Wasted time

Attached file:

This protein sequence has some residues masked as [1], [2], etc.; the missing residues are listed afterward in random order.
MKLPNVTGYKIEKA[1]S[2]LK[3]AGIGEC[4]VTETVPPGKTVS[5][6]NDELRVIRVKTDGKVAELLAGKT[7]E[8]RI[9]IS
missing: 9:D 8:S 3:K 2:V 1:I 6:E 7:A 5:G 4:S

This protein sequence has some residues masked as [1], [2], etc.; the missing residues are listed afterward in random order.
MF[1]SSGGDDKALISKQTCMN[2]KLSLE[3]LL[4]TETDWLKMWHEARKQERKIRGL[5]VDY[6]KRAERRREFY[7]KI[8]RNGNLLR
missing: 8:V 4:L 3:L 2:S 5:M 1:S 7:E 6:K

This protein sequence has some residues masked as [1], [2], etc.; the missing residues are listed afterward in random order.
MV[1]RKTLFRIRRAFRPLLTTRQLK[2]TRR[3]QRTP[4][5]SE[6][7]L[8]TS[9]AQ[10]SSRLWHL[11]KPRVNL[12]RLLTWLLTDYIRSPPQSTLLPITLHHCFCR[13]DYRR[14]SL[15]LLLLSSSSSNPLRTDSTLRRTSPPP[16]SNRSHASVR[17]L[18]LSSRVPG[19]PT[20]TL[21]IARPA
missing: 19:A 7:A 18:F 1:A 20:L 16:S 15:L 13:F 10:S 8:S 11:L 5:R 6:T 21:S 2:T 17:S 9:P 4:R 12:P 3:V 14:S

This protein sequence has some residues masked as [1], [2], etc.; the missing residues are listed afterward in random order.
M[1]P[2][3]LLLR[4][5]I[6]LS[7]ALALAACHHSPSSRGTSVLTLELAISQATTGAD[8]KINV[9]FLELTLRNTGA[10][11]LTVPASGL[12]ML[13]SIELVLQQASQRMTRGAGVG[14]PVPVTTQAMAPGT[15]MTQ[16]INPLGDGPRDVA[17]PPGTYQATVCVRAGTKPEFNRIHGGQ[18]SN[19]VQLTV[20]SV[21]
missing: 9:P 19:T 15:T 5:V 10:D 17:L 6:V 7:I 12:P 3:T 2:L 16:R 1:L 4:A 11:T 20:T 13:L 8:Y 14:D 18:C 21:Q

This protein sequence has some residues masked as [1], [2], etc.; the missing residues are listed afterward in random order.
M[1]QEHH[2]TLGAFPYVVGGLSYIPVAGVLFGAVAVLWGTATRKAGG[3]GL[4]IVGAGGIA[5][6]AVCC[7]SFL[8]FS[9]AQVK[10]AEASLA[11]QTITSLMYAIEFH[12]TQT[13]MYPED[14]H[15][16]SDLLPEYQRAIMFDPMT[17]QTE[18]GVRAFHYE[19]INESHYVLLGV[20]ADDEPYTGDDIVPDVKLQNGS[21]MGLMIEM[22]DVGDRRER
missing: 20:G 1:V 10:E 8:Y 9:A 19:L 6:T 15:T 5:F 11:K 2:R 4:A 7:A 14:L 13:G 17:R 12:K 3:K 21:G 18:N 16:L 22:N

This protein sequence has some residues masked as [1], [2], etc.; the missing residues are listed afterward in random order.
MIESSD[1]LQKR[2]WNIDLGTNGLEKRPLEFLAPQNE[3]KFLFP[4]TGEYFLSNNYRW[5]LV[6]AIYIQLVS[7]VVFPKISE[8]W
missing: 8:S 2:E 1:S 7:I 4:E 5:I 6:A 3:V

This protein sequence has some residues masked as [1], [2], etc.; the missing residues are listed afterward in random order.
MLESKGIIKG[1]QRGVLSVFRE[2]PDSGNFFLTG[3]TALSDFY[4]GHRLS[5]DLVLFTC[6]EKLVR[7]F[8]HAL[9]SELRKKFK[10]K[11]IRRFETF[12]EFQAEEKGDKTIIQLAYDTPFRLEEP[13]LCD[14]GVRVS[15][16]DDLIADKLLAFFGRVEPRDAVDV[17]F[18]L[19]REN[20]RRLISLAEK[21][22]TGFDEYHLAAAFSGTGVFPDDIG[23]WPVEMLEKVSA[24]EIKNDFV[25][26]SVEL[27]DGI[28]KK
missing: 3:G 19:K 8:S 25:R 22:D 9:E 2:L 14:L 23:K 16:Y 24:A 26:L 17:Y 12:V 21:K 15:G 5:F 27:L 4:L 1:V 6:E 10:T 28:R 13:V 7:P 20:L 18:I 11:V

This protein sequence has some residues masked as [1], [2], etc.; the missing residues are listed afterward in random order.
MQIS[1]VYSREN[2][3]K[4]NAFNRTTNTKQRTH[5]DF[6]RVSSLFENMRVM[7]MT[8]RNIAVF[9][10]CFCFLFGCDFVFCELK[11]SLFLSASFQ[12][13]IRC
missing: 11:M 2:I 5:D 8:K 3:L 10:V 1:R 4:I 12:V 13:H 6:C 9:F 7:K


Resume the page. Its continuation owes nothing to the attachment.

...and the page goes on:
I often look back with nostalgia at the 2004 Olympic Games with its mood of euphoria, the sense of an overall purpose, and the army of volunteers projecting the image of a different Greece. Whatever happened to all that? Around me I see only pessimism and cynicism. It seems to me that the Games had some very negative consequences. International experience shows that the first days of a government are extremely important. Nicolas Sarkozy recently unveiled a 100-day action plan. Ronald Reagan became famous for passing 10 bills in the first 10 weeks of his presidency. Its in your first days in power that you have a strong public mandate and a high level of public and media tolerance. In other words, it’s the best time to break some eggs. In the spring of 2004, Costas Karamanlis had nothing to worry about, as he enjoyed an unfettered political hegemony. When the conservatives came to power they had no action plan, only great anxiety to bring the Games to a successful finish. That concern eclipsed any desire for radical change. Failure to deal with Olympic Airways, the embattled state air carrier, before the Games (most of the premier’s aides advised him against closing it down ahead of the Games) meant the problem would be around for quite some time. «Keep in mind that since we failed to solve the issue this time, we are never going to do so,» Karamanlis said at the time, sounding like the Delphic Oracle. The Games worked as an excuse for shelving reforms while creating the impression «that everything is just fine.» The truth was that the state was on full throttle under the watchful eye of foreign supervisors. Much of the time before and after the Games was wasted. The government enjoyed a prolonged grace period but allowed precious political time to be lost.